I am trying to control some power LEDs using a microcontroller. For this I plan to use a transistor based constant current source to protect the LEDs from getting damaged and PWM on the base of the transistor to control the brightness.
The circuit is set to obtain 300mA across the LED. The transistor is 2n2222 NPN.
Problem: The Vin is 12V. The LED consumes only 3V. This leaves about 9V that drops across the transistor and the resistance in series. The power consumed by the transistor is high enough to burnt it. After a few seconds of working it gives up and the current in the circuit increases to about 1A before it burns out.
I want to understand what can be done to stop this from happening. I also tried using a 5V zener in series to consume 5V before the transistor. This did the job somewhat but the zener got extremely hot (enough to melt plastic) and that can't b good for the life of product.
Some help here will be highly appreciated.
- I cannot use a voltage regulator to decrease voltage as there is absolutely no space left on the PCB.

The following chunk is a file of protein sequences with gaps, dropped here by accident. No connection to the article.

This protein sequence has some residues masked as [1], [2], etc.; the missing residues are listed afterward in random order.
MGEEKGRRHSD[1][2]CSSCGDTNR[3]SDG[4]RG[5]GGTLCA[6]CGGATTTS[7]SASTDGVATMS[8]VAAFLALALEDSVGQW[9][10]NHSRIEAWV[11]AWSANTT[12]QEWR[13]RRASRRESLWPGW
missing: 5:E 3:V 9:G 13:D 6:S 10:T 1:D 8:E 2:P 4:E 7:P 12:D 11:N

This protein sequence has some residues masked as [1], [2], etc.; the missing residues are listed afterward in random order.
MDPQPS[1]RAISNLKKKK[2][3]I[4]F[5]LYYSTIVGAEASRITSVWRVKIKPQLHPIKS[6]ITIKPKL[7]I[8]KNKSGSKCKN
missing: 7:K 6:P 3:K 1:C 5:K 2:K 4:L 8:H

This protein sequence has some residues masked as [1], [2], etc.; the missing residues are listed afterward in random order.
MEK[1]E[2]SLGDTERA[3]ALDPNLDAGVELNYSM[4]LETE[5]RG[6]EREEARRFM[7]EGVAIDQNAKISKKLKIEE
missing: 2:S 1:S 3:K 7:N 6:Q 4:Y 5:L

- I cannot change the power source from 12V to something less.
So inspired by @indraneel answer down below, I understood I had to either utilize the remaining voltages in an efficient way or make sure the extra wattage was dissipated in a dafe manner.
What @indraneel suggests is very efficient as you get to actually make use of the extra wattage you have after the first LED and this also won't give too much heat. But it just wasn't the right solution for me as the LEDs are quite expensive. But, this inspired me to understand that the only way is to consume this power. So I decided to use a 5V zener in series. Obviously, the zener diode will heat up too much to dissipate this power. For that I placed the zener on the aluminium PCB where all my LEDs are. That acted as a heat sink for the zener. Now obviously the aluminium PCB does get warm but it neither affects the LEDs, nor does the transistors get burnt/damaged.
I hope this post helps someone. :D
So earlier I thought that using zener in series was a good way to drop some voltages but it is in fact a bad idea. Eventually the zener gives up, in a day or two maybe. THE SOLUTION WAS TO FINALLY MAKE SPACE FOR AN LM2596 BASED BUCK CONVERTER TO GET RELIABLE STEPPED DOWN VOLTAGE AND VERY LESS HEAT.